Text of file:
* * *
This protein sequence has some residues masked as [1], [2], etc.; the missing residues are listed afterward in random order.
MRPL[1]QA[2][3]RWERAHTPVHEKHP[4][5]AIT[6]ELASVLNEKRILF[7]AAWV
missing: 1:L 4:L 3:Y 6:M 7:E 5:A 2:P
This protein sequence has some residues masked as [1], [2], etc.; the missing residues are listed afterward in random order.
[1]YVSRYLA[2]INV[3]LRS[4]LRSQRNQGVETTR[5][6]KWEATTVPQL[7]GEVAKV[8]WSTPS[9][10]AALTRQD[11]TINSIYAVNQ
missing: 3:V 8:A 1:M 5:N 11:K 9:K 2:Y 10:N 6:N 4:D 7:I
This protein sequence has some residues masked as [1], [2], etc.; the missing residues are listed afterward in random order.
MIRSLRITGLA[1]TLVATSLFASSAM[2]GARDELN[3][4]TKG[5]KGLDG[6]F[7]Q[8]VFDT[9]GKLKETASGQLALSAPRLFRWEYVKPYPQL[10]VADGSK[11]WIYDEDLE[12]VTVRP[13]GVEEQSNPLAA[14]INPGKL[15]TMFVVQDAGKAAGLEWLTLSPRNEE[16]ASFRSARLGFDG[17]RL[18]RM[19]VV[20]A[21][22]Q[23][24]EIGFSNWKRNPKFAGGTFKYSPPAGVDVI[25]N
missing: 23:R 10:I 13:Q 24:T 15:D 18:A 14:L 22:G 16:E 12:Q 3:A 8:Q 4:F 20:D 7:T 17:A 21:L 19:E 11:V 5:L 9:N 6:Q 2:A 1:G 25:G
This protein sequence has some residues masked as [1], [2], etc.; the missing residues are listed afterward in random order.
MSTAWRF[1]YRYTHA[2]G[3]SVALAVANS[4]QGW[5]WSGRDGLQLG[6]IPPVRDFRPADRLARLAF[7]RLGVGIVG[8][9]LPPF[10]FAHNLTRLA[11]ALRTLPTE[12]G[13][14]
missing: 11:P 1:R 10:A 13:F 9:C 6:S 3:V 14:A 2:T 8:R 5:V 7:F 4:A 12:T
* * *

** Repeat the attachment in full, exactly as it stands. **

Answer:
This protein sequence has some residues masked as [1], [2], etc.; the missing residues are listed afterward in random order.
MRPL[1]QA[2][3]RWERAHTPVHEKHP[4][5]AIT[6]ELASVLNEKRILF[7]AAWV
missing: 1:L 4:L 3:Y 6:M 7:E 5:A 2:P
This protein sequence has some residues masked as [1], [2], etc.; the missing residues are listed afterward in random order.
[1]YVSRYLA[2]INV[3]LRS[4]LRSQRNQGVETTR[5][6]KWEATTVPQL[7]GEVAKV[8]WSTPS[9][10]AALTRQD[11]TINSIYAVNQ
missing: 3:V 8:A 1:M 5:N 11:K 9:K 2:Y 10:N 6:N 4:D 7:I
This protein sequence has some residues masked as [1], [2], etc.; the missing residues are listed afterward in random order.
MIRSLRITGLA[1]TLVATSLFASSAM[2]GARDELN[3][4]TKG[5]KGLDG[6]F[7]Q[8]VFDT[9]GKLKETASGQLALSAPRLFRWEYVKPYPQL[10]VADGSK[11]WIYDEDLE[12]VTVRP[13]GVEEQSNPLAA[14]INPGKL[15]TMFVVQDAGKAAGLEWLTLSPRNEE[16]ASFRSARLGFDG[17]RL[18]RM[19]VV[20]A[21][22]Q[23][24]EIGFSNWKRNPKFAGGTFKYSPPAGVDVI[25]N
missing: 23:R 10:I 13:Q 24:T 15:D 18:A 14:L 22:G 16:E 12:Q 3:A 8:Q 4:F 20:D 7:T 17:A 21:L 19:E 11:V 5:L 9:N 6:Q 2:A 1:G 25:G
This protein sequence has some residues masked as [1], [2], etc.; the missing residues are listed afterward in random order.
MSTAWRF[1]YRYTHA[2]G[3]SVALAVANS[4]QGW[5]WSGRDGLQLG[6]IPPVRDFRPADRLARLAF[7]RLGVGIVG[8][9]LPPF[10]FAHNLTRLA[11]ALRTLPTE[12]G[13][14]
missing: 11:P 1:R 10:A 13:F 9:C 6:S 3:V 14:A 2:T 8:R 5:V 7:F 4:A 12:T